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Originally appeared in Friday, May 14, 2004 Oak Ridger

Supercomputer: More speed, power

LAB CHIEF: 'The new machine will enable breakthrough discoveries in biology, fusion energy, climate prediction, nanoscience and many other fields that will fundamentally change both science and its impact across society.'

By: Paul Parson, Oak Ridger Staff

By 2007, Oak Ridge National Laboratory's new supercomputer could be operating around 5 megawatts of power supplied by the Tennessee Valley Authority.

It will be housed in a facility that has the capacity of 12 megawatts.

And, speaking of power, ORNL Director Jeff Wadsworth said he expects the lab's system to surpass the world's current fastest supercomputer, Japan's 40-teraflop Earth Simulator, within a year.

The aggressive timetable calls for increasing the capacity of the current ORNL Cray X1 computer to 20 teraflops this year and adding a 20-teraflop Cray Red Storm-based machine in 2005, according to lab officials. Additionally, Argonne National Laboratory - a partner on ORNL's project - plans to install a 5-teraflop IBM Blue Gene computer at some point.

Operator George Phipps
Marie Moffitt/Staff
George Phipps, a computer operator at the Center of Computational Sciences, works in the operating room adjacent to the supercomputer at the Oak Ridge National Laboratory.


Breaking it down, a teraflop is a measure of a computer's speed, and it equals about a trillion calculations per second.

ORNL officials also plan to add a 100-teraflop Cray system in 2006, which will be increased to a total of 250 teraflops in 2007.

So, what will researchers do with all this speed at their disposal? A lot of research, of course.

"The new machine will enable breakthrough discoveries in biology, fusion energy, climate prediction, nanoscience and many other fields that will fundamentally change both science and its impact across society," Wadsworth explained.

Arthur "Buddy" Bland, director of operations for the Center of Computational Sciences, said ORNL's current computer system runs on 1.2 megawatts of power, but it could be using as much as 2.4 megawatts by the end of the year. Upgrades in 2006 and 2007 will likely boost the power need by a total of 2 megawatts, he added.

ORNL's team beat out three other proposals from Department of Energy national laboratories for the opportunity to build the world's fastest supercomputer. It will be housed in a recently constructed 170,000-square-foot facility that includes 400 staff and 40,000 square feet of space for computer systems and data storage.

DOE has awarded ORNL and its development partners - Cray Inc., IBM Corp. and Silicon Graphics Inc. - $25 million in funding to begin to work on the supercomputer. A DOE news release issued Tuesday stated: "It is anticipated - but not guaranteed - that, at a minimum, level funding will be available to support the DOE leadership-class computing capability for up to four years beyond FY 2004," which is the current federal fiscal year.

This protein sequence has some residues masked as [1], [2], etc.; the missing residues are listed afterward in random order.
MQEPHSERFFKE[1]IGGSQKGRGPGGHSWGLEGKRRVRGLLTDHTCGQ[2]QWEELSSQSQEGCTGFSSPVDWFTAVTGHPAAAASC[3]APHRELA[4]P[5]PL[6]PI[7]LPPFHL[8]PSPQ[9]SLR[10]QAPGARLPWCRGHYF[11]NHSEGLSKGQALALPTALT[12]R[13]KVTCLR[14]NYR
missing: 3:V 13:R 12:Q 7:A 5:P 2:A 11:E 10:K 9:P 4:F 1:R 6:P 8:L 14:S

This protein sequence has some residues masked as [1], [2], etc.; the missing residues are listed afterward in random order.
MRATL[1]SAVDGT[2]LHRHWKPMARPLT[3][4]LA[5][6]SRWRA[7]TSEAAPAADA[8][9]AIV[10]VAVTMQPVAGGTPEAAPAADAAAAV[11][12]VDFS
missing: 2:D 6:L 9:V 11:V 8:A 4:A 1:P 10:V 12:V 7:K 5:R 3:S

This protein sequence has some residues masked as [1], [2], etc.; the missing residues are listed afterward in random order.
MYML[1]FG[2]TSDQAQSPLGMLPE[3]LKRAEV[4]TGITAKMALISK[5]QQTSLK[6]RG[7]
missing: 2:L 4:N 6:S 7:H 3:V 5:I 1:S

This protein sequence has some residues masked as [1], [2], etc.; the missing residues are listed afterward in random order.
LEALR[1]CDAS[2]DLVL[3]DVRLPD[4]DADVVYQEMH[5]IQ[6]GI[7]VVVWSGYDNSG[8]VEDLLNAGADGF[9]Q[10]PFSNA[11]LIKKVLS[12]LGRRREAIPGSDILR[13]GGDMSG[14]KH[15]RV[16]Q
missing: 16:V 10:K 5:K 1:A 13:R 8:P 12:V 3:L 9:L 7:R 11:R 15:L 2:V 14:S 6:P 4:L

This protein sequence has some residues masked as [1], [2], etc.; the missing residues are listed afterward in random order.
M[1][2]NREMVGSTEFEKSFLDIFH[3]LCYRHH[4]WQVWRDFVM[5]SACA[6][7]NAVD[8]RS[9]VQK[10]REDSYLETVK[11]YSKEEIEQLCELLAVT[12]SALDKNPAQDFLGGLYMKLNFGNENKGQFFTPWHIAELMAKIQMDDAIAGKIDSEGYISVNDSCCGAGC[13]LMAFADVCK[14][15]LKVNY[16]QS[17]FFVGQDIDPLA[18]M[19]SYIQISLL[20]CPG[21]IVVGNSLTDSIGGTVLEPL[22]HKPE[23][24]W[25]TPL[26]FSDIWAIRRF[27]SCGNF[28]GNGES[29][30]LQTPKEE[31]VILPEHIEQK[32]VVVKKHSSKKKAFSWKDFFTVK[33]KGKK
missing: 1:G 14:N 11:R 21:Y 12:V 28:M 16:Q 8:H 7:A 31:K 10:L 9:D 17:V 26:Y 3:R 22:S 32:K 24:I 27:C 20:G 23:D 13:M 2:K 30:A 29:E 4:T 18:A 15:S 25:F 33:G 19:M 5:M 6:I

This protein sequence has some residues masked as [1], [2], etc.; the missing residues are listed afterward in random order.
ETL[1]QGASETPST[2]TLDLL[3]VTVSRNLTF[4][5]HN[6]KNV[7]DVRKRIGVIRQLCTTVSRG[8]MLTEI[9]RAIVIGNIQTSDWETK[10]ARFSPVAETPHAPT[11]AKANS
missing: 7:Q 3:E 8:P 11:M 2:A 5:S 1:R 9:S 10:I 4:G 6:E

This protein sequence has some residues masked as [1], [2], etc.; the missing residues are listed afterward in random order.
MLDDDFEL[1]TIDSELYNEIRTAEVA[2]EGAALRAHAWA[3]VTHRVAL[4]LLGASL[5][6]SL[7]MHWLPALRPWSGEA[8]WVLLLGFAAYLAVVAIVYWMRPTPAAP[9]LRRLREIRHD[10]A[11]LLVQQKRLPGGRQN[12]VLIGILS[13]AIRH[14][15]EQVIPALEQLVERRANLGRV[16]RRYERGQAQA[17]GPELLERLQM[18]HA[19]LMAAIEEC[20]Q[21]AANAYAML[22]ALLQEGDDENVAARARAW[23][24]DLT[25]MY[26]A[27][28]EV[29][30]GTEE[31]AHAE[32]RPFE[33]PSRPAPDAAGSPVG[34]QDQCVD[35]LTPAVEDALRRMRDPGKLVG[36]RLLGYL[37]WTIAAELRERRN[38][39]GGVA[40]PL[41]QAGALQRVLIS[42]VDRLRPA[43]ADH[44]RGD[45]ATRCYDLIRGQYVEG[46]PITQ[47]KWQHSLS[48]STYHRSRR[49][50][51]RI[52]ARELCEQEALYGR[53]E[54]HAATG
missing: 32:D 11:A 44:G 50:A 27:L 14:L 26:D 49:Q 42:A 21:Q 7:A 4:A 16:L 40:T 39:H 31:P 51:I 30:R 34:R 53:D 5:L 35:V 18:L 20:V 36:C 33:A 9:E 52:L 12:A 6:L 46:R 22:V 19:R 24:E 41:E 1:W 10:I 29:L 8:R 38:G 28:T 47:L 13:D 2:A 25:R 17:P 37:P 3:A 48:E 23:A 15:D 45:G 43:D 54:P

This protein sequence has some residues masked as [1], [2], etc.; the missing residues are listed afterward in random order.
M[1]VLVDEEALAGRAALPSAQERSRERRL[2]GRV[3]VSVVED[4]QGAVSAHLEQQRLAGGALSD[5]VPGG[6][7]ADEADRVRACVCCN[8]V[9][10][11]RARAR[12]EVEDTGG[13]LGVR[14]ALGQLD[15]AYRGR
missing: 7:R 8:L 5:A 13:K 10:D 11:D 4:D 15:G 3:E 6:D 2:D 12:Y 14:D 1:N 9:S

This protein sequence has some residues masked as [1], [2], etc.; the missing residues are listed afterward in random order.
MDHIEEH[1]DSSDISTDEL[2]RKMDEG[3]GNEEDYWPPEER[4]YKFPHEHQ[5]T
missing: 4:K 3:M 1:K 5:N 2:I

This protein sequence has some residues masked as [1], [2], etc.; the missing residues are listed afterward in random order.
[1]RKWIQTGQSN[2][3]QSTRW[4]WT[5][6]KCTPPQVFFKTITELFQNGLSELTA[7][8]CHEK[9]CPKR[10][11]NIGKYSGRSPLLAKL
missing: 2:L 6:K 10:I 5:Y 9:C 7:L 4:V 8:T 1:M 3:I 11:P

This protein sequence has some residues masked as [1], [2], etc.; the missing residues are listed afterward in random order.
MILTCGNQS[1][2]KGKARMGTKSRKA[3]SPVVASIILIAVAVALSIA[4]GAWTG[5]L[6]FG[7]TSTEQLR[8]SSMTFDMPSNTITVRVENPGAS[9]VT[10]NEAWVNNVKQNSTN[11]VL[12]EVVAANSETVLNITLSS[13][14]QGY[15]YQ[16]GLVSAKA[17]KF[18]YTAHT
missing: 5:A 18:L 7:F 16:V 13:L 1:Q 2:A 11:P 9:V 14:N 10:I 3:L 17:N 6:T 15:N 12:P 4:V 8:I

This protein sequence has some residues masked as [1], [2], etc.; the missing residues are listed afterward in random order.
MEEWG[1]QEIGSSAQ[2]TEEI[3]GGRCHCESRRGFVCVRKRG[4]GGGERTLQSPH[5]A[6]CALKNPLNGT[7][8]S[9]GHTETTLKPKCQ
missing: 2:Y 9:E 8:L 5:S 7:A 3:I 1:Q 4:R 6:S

U.S. Sen. Bill Frist, R-Tenn., said ORNL's supercomputer will make the United States more competitive globally while creating jobs and economic growth for Tennessee.

"High-end computing is one of the critical science fields in which our nation needs to be the world's leader," said U.S. Sen. Lamar Alexander, R-Tenn. "The Japanese have held this distinction for the past two years, which is a very long time in the computing arena."

On a recent trip to Japan, Alexander was briefed on Japan's Earth Simulator.

"We are fortunate that Japan is one of our strongest allies and that we have the opportunity to learn from their experience with the Earth Simulator," Alexander told his colleagues in the Senate Thursday.

The supercomputer will be open to the scientific community for research. U.S. Rep. Zach Wamp, R-3rd District, noted that ORNL's system will be a key to scientific advancements.

"From biotechnology, bringing us new medicines, to fusion energy, reducing our dependence on foreign oil, to climate modeling, helping to clean the air we breathe, this investment will pay for itself many times over and bring greater prosperity to America," he said.

The Bush Administration endorsed Thursday legislation that would help the United States regain its supremacy in the realm of supercomputing and advance competitiveness.

Known as the High-Performance Computing Revitalization Act of 2004, the bill would focus federal computing efforts to reverse the trend of the diminishing dominance of the United States in high-end computing - an issue highlighted in a White House report released Thursday on federal supercomputing capabilities.

Alexander is a sponsor of the bill.

"This would authorize the secretary of energy to carry out research and development programs to put and keep our nation on the forefront of high performance computing," the senator said.

"The act would also authorize the secretary of energy to establish scientific computing facilities and would authorize a minimum of $100 million per year for five years to establish these facilities," Alexander continued.

"We must act to put our nation back at the forefront of science by supporting the development of this leadership class computational facility," he said. "We cannot expect to lead in science or even be among the leaders if we do not lead in computation."

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